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Coverage Everywhere: Multi-Zone Antenna Systems

What do you do when you need to provide continuous wireless mic coverage in a multi-purpose room, indoor-outdoor configuration, or  cover a main stage and green room? Well this may be a job for multi-zone antenna system to interface with your wireless mic receivers. Maybe you have shied away in the past due to the complexity and/or the high cost so today I wanted to call your attention to a new, more simple and cost effective solution to these challenges.

 

In the past you really only had a couple of choices. Either you could use an expensive multi-zone combiner, most of which have to be custom built, or you could string together a bunch of 2x1 splitters with a number of line amps with added bias Ts and a rat’s nest of coax. Take a look back at our 3 Hacks blog for a simple double antenna setup. This is still a great way to set up if you only need a second set of antennas. Others have suggested similar but larger setups but it’s pretty easy to hit $1,000 in parts alone. We've seen that drive people away from designing and building distributed antenna systems (sometimes referred to as a DAS) for their wireless mics.

4-Zone DiagramLast summer we introduced our new 4 Zone antenna combiner. This product allows you to combine antennas that then go to your receivers, as opposed to our Combine 4 which combines IEM transmitters to a single antenna. It makes for a simple, non cluttered installation and provides some advanced features such as independent attenuation, bias voltage and the ability to switch off any antennas not needed for the current situation.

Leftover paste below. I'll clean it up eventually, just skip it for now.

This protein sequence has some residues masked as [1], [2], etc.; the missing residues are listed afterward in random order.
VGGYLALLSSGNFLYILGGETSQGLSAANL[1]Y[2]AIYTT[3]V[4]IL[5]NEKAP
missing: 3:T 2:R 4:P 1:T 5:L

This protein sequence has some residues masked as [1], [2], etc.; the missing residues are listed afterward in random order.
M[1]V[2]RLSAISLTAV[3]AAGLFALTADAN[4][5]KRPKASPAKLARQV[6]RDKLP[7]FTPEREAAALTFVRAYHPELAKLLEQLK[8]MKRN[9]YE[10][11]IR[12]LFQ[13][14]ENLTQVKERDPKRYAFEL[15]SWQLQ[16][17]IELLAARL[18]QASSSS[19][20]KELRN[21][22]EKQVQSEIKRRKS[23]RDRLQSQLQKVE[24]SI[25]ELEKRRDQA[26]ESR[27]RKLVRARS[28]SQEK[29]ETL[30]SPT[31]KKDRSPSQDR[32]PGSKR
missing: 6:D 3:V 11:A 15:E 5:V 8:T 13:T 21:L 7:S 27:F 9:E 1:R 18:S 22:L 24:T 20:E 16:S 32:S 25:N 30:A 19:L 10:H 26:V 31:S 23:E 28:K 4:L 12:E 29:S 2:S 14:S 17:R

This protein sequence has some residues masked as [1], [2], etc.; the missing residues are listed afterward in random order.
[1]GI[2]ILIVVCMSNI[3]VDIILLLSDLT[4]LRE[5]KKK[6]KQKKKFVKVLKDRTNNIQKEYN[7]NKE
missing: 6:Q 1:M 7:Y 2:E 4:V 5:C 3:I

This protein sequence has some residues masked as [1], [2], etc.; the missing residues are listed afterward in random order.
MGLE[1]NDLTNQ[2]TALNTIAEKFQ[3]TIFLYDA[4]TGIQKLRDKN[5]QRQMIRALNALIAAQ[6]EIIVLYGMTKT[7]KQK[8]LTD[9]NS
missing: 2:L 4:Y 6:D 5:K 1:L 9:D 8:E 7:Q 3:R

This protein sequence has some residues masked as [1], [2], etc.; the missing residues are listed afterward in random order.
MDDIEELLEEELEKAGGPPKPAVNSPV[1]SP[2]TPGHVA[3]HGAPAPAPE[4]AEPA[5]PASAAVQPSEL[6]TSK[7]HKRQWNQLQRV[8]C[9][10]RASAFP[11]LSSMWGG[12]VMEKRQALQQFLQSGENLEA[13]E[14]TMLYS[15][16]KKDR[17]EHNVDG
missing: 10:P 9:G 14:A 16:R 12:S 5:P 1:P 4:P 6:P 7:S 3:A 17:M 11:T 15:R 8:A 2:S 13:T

Simply mount 4 diversity pairs of antennas or even better, use 4 Diversity Fins and route the coax back to the box. Then run the master A&B antenna outs into your antenna distro system.  Once connected, walk test each zone independently to make sure you have adequate signal and coverage.  Keep in mind that in multi-zone projects there can sometimes be 1-2 zones that are much further away than the others, requiring more coax.  Checking your signal level at the multi-zone combiner with a spectrum analyzer is a good way to gauge where in-line amplification is needed.  

Here’s a couple real life examples to get you started.

The first is a typical ballroom with curtains or dividable walls.  Note the alternating A & B positions of the diversity pairs.

 

This one could represent a multi-breakout rooms, corporate offices or classrooms.

Other situations where a multi-zone system could be the best solution could include stages with a long thrust, a theater where actors enter from the rear of the theater, or a church where coverage is needed in the sanctuary, the vestibule and occasionally from outdoors.  Really many situations could benefit from a zone system that include limited range antennas.

 

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